From MIRS (Michigan Information and Research) news service:

October 8, 2019

The leading statewide trade association representing industrial hemp today hosted a roundtable to review Michigan’s pilot hemp season and discuss the highs and lows of the state’s newest agricultural commodity.

The roundtable, hosted by iHemp Michigan, featured regulators, farmers, processors and product manufacturers representing just a few of the many uses for industrial hemp – ranging from CBD oil to high-tech plastics.

It’s Harvest Time For Michigan’s First Hemp Crop

As farmers are harvesting the state’s first crop of industrial hemp under a pilot program authorized through the Michigan Department of Agriculture and Rural Development (MDARD), those in the business say they’re learning more about how to grow it, process it and use it.


“People say you can just cast your seed on the ground and this stuff is going to grow, that it will grow like a weed, for all intents and purposes, you don’t have to do anything. Most of those things are a misnomer and misinformation when you are looking at producing this crop for a commercial endeavor,” said David CONNER of the Paw Paw Hemp Company. He was speaking today at a media roundtable sponsored by iHemp Michigan, an organization of growers and processors.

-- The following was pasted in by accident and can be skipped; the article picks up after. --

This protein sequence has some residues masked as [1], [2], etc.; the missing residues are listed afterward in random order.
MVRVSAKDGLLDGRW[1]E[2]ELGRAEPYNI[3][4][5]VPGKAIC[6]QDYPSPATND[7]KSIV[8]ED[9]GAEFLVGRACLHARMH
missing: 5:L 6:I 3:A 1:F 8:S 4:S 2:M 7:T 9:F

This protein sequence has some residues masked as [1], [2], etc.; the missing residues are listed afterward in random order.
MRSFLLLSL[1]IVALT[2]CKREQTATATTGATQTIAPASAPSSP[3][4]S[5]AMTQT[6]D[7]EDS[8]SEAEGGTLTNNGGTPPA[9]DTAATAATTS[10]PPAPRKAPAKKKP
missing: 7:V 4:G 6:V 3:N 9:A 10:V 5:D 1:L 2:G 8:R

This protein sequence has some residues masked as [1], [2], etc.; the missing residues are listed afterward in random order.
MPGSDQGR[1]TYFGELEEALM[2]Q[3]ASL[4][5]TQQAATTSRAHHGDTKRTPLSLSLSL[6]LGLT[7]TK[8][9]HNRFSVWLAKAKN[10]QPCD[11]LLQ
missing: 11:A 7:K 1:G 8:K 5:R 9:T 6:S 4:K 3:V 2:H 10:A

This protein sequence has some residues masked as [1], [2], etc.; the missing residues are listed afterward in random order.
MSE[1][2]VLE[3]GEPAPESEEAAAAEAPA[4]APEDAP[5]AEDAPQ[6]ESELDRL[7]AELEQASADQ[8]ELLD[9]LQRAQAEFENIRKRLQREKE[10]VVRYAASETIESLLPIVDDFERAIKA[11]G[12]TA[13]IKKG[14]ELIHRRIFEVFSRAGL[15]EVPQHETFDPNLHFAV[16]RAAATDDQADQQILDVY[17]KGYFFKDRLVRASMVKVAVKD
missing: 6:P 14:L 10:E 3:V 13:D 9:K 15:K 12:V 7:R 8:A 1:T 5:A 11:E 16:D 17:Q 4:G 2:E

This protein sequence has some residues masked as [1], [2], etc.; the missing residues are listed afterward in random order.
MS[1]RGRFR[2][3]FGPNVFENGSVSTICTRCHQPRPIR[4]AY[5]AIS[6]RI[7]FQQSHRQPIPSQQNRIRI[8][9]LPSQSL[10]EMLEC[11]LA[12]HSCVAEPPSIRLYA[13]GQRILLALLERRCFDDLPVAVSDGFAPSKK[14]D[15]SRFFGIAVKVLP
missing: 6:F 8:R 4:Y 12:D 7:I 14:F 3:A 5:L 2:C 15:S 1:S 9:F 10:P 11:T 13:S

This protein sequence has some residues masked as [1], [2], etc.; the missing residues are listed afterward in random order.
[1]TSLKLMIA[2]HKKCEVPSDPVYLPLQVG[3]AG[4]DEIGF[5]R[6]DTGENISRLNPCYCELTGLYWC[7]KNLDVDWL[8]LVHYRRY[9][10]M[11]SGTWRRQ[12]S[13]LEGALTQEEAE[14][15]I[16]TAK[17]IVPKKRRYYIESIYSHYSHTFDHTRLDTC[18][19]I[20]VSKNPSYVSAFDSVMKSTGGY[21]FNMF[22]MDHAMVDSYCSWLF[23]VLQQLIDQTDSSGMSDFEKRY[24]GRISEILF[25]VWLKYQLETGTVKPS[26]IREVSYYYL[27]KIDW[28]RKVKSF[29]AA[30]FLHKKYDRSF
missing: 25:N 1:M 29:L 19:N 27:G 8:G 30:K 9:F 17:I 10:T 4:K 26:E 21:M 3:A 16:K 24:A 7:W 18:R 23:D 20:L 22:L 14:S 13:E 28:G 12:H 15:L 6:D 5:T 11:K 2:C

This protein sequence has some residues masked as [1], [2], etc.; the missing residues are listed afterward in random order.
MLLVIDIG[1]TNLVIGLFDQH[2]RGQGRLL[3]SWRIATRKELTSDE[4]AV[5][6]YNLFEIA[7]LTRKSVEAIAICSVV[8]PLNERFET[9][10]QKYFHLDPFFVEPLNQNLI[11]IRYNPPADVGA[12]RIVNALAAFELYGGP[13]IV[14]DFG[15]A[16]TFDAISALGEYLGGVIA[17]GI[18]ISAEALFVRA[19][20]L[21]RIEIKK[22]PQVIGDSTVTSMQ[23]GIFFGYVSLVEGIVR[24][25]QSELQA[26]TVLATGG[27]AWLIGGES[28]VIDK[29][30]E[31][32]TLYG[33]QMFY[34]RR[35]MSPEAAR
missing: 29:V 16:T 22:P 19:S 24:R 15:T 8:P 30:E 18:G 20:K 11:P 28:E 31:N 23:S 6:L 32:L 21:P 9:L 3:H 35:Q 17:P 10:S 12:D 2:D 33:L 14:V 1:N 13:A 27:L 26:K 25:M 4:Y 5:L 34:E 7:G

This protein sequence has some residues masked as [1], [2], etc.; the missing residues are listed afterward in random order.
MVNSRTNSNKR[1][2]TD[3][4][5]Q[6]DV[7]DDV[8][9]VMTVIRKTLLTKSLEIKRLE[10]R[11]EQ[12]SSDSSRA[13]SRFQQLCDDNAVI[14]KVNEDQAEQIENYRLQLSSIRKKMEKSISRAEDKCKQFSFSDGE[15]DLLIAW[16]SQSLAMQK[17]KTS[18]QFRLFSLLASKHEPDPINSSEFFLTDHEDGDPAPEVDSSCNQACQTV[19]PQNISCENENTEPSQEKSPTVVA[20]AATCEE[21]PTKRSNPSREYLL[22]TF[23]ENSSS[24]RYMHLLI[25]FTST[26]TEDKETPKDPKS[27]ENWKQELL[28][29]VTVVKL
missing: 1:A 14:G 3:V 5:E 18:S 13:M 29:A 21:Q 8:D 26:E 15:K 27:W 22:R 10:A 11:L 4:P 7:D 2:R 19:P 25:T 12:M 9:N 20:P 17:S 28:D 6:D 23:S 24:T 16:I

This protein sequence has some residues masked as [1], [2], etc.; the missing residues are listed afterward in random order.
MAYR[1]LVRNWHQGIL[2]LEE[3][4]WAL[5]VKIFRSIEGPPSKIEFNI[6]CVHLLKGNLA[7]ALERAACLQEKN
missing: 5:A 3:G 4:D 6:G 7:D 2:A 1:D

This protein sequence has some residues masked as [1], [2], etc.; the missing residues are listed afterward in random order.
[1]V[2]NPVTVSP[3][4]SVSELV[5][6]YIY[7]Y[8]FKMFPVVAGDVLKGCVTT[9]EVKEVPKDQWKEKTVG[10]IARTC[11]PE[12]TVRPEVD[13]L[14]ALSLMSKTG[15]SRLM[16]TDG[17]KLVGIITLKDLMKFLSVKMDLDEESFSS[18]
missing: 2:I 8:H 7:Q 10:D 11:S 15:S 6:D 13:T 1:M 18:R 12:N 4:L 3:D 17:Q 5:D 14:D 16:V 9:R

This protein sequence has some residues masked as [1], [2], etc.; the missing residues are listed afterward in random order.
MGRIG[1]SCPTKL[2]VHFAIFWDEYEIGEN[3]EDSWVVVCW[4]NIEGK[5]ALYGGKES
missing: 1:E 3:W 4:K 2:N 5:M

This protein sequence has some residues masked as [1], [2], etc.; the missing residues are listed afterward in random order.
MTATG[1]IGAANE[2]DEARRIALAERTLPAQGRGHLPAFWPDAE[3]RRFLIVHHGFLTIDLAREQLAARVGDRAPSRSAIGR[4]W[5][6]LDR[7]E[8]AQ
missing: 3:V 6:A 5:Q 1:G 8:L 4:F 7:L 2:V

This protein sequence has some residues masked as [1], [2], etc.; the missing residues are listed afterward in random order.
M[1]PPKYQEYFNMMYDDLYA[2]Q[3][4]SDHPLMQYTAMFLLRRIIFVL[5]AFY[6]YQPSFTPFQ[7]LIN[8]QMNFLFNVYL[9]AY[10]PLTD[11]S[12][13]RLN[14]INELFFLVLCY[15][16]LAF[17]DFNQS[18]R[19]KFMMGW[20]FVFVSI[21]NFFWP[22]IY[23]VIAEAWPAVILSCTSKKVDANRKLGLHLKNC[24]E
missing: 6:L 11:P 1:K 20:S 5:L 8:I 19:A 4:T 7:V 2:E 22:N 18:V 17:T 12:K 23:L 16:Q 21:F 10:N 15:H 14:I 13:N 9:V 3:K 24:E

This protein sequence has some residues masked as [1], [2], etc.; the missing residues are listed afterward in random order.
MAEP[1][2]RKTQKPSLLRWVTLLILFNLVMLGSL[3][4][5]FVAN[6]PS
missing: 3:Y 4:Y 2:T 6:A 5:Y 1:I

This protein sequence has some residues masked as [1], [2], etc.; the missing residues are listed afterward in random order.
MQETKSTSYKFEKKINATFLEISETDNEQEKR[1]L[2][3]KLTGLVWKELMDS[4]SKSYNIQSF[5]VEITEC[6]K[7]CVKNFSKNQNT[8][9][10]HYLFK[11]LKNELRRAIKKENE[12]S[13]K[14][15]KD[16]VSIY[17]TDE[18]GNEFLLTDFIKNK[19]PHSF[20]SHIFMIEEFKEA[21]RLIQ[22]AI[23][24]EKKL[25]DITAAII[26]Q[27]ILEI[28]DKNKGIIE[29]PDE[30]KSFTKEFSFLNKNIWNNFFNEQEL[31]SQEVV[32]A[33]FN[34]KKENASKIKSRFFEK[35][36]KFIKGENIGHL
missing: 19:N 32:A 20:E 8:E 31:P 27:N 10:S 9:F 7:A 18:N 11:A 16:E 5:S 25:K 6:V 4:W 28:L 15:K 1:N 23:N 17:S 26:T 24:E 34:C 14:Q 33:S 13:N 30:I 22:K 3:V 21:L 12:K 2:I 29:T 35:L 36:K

“You do need a good soil conservation plan and evaluation before you put your seeds in the ground. You want to identify how many acres you are doing because you’ve got to seriously look at how you are going to get those little plants to grow, keep your soil healthy and happy,” Conner said.

Industrial hemp can be used for paper, textiles, ropes, building materials animal feed, soaps and shampoos as well as paints and solvents. It is also the source of Cannabidiol, or CBD oil.

Gary SCHULER, founder of GTF LLC in Grand Rapids, said his company is using a drying and processing technology to use the stalk and roots of the plant for bio-degradable plastics. He said the hemp replaces the propylene in plastics, which now comes from fossil fuels, which replaces 10% to 33% of the material.

MDARD launched the pilot program in April under the federal 2014 Farm Bill, which allowed states to grow hemp for research purposes. The 2018 Farm Bill legalizes hemp production, but federal rules are not yet ready.

According to MDARD, 564 growers registered this year in the pilot program and more than 32,000 acres to be cultivated in 835 locations. Some 423 processors and handlers have also been licensed. (See “MDARD Ties A Bow On Emergency hemp Rules,” 8/15/19)

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